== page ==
« ZurückWeiter »
sition relating to religion. With great and sincere esteem and affection, I am, &c.
P. S. Had not your College some present of books from the King of France? Please to let me know, if you had an expectation given you of more, and the nature of that expectation? I have a reason for the inquiry.
I confide, that you will not expose me to criticisms and censures by publishing any part of this communication to you. I have ever let others enjoy their religious sentiments, without reflecting on them for those that appeared to me unsupportable or even absurd. All sects here, and we have a great variety, have experienced my good will in assisting them with subscriptions for the building their new places of worship; and, as I have never opposed any of their doctrines, I hope to go out of the world in peace with them all.
TO MRS. JANE MECOM.
Philadelphia, 24 March, 1790.
My Dear Sister,
I received your kind letter by your good neighbour, Captain Rich. The information it contained, that you continue well . gave me, as usual, great pleasure. As to myself, I have been quite free from pain for near three weeks past; and therefore not being obliged to take any laudanum, my appetite has returned, and I have recovered some part of my strength. Thus I continue to live on, while all the friends of my youth have left me, and gone to join the majority. I have, however, the pleasure of continued friendship and con
vou x. 54 J J *
versation with their children and grandchildren. I do not repine at my malady, though a severe one, when I consider how well I am provided with every convenience to palliate it, and to make me comfortable under it; and how many more horrible evils the human body is subject to; and what a long life of health I have been blessed with, free from them all .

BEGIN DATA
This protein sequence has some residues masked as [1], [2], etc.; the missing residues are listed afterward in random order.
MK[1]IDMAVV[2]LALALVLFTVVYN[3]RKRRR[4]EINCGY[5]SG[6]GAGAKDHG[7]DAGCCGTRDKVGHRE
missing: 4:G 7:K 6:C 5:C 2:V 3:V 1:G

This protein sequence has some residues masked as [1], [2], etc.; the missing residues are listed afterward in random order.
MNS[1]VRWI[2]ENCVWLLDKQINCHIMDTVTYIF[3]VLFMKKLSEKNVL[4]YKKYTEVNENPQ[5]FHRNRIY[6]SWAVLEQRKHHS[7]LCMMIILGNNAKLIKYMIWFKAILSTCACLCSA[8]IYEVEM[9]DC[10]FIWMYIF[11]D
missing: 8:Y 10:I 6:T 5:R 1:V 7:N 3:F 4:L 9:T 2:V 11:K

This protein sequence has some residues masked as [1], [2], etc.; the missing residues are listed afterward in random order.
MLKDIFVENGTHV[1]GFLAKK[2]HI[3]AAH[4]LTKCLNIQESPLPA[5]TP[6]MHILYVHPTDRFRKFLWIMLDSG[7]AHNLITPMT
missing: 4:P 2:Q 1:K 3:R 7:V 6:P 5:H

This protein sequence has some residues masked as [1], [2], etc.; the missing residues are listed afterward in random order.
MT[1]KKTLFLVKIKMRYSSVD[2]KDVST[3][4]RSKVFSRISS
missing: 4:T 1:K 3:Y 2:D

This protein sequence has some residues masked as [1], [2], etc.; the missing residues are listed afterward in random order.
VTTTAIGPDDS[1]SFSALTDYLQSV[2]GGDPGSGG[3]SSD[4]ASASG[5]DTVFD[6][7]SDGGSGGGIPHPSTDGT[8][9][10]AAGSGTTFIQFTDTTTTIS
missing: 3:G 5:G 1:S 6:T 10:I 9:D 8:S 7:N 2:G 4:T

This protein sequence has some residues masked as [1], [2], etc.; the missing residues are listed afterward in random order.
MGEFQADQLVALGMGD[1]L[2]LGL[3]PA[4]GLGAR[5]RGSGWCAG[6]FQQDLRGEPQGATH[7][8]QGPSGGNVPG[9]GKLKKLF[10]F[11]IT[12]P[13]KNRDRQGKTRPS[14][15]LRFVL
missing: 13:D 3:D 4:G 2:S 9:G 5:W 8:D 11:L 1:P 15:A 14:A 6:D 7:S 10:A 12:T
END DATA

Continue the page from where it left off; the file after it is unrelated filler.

You have done well not to send me any more fish at present. These continue good, and give me pleasure.
Do you know any thing of our sister Scott's daughter; whether she is still living, and where? This family joi n in love to you and yours, and to cousins Williams, with your affectionate brother,
P. S. It is early in the morning, and I write in bed. The awkward position has occasioned the crooked lines.
The letters in the following Supplement were obtained too late to be inserted in the order of their dates. Those addressed to Charles Thomson have been obligingly communicated by Mr. William B. Reed, of Philadelphia, who received the originals from Mr. John Thomson, of Newark, Delaware. They hare never before been printed. The letter to Jane Mecom, near the end of the Supplement, has recently been published for the first time in the New York "Evening Signal"
TO CHARLES THOMSON.
Proprietary Government in Philadelphia.—Stamp Act.
London, 11 July, 1765.
I am extremely obliged by your kind letters of April 12th and 14th, and thank you for the intelligence they contain. The outrages continually committed by those misguided people, will doubtless tend to convince all the considerate on your side of the water, of the weakness of our present government, and the necessity of a change. I am sure it will contribute towards hastening that change here, so that, upon the whole, good will be brought out of evil; and yet I grieve to hear of such horrid disorders. The letters and accounts boasted of from the Proprietor, of his being sure of his retaining the government, as well as those of the sums offered for it, which the people will be obliged to pay, &c., are all idle tales, fit only for knaves to propagate, and fools to believe. A little time will dissipate all the smoke they can raise to conceal the real state of things.
The unsettied state of the ministry, ever since the Parliament rose, has stopped all proceeding in public affairs, and ours amongst the rest; but, change being now made, we shall immediately proceed, and with a greater cheerfulness, as some we had reason to doubt of are removed, and some particular friends are put in place. What you mentioned of the Lower Counties is